Get answers to your Pediatric Surgery questions.
Treatment involves complete removal of the abnormal tissue whenever possible. However, cystic hygromas can often invade other neck structures, making this impossible.
Other treatments have been attempted with only limited success. These include:
The outlook is good if surgery can totally remove the abnormal tissue. In cases where complete removal is not possible, the cystic hygroma commonly returns.
The outcome may also depend on what other chromosomal abnormalities or birth defects, if any, are present.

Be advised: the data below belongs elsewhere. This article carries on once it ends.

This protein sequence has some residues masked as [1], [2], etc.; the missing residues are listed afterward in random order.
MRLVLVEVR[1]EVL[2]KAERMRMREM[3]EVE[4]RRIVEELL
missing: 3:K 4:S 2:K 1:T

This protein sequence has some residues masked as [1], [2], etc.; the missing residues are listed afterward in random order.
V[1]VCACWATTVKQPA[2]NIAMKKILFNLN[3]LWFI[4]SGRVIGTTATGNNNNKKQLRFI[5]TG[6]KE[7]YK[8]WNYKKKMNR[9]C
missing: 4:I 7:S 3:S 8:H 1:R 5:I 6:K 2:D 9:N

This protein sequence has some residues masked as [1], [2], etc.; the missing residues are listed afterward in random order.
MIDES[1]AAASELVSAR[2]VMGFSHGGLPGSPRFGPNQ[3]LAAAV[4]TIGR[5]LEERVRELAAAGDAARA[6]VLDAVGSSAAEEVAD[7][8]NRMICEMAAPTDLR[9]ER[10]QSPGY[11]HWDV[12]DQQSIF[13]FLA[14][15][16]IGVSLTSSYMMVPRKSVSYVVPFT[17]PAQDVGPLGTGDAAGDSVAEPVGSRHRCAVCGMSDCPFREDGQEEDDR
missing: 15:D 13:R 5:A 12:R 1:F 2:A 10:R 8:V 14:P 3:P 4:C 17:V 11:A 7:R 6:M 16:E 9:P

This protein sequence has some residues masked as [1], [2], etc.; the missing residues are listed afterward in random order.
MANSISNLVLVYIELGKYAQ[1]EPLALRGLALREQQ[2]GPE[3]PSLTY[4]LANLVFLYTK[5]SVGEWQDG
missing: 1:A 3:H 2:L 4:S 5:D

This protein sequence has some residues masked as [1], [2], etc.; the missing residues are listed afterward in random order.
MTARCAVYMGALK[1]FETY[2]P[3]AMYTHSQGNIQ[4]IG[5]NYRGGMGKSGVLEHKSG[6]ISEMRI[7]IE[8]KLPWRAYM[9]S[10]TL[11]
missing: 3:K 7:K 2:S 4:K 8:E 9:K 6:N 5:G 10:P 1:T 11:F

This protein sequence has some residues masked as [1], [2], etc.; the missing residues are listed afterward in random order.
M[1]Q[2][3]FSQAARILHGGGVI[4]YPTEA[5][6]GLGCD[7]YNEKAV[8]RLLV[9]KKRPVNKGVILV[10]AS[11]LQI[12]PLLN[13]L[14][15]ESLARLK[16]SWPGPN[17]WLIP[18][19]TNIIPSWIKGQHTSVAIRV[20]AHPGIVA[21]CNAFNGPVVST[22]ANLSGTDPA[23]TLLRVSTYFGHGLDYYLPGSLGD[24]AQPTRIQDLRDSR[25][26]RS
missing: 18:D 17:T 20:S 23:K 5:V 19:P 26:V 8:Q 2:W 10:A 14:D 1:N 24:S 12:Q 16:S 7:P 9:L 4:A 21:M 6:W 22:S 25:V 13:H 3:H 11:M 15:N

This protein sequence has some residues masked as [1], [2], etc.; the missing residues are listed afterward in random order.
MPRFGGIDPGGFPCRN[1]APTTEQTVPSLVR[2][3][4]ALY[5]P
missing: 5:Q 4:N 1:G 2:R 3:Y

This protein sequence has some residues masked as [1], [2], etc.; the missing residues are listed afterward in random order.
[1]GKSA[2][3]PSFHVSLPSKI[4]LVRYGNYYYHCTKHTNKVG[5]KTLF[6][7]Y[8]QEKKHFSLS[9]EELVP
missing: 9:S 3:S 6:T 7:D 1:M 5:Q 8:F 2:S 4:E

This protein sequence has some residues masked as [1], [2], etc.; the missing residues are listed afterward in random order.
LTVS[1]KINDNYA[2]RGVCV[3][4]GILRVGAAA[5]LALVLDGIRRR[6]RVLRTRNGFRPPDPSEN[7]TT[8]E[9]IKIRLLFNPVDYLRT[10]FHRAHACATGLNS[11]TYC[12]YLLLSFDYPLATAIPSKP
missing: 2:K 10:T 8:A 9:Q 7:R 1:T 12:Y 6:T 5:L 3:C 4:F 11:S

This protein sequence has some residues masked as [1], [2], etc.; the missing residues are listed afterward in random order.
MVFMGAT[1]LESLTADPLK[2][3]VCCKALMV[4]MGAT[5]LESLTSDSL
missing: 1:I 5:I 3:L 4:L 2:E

Complications may include:
If you notice a lump in your neck or your child's neck, call your doctor.
Camitta BM. Abnormalities of lymphatic vessels. In: Kliegman RM, Behrman RE, Jenson HB, Stanton BF, eds. Nelson Textbook of Pediatrics. 18th ed. Philadelphia, Pa: Saunders Elsevier; 2007:chap 489.
Richards DS. Ultrasound for pregnancy dating, growth, and the diagnosis of fetal malformations. In: Gabbe SG, Niebyl JR, Simpson JL, eds. Obstetrics: Normal and Problem Pregnancies. 5th ed. Philadelphia, Pa: Elsevier Churchill Livingstone; 2007:chap 9.
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